After a very short private preview program, Microsoft has just made the source code for the Dynamics 365 Portals available on the Microsoft Download Center. We’ve already reviewed the topic on the podcast but this milestone is quite significant to deserve another discussion.


One-off release of portal source code is available for download. If you’d like to contribute, head off to the community edition. If you crave some official training, Dynamics Learning Portal is the place.


It’s the full source code of the Microsoft Portals version 8.3 as of July 2017, released under MIT license. The downloads contains:

  • Microsoft Portals solutions. Portals run entirely “off” the Dynamics 365 Customer Engagement deployment and will need a number of solutions installed in your organization instance.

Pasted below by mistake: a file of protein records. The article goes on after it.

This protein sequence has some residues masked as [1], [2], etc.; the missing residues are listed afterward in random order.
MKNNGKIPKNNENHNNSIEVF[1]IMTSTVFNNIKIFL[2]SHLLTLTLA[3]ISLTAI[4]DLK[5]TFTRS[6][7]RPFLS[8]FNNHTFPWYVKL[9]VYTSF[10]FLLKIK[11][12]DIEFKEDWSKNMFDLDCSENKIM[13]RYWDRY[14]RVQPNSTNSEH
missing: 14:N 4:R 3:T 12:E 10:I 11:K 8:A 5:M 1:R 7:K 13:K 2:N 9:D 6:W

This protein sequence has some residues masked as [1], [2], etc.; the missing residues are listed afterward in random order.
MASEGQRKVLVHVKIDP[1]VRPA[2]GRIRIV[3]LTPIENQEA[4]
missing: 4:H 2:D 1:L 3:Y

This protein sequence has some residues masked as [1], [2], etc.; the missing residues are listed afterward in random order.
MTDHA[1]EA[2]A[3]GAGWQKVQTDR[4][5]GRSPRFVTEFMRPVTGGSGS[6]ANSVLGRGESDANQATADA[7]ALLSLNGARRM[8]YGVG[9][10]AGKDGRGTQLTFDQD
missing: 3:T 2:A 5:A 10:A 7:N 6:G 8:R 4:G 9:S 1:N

• The source code. Visual Studio solution, some libraries that couldn’t be added via nuget, some docs and samples.
  • The deployment instructions for the source code.

The drop comes with some strings attached:

  • It’s unsupported. Do not call Microsoft if your code does not compile or if it’s just wiped out your entire Dynamics 365 instance.
  • It’s a one time release. Do not expect Microsoft to maintain this code or release any future versions of it.
  • Portal solutions distributed as part of the release are managed. The solutions are not just web resources and schema changes, there are also plugins and workflow custom actions that do not have the source code included. I’m not quite sure what to make out of it yet and how does it impact future compatibility.


I can think of quite a few audiences who would benefit from the code release:

  • Existing customers who use Adxstudio 7.0 or prior versions. These were left in limbo when Microsoft cut off all future developments of that “branch” and imposed some restrictions on Adxstudio portals support.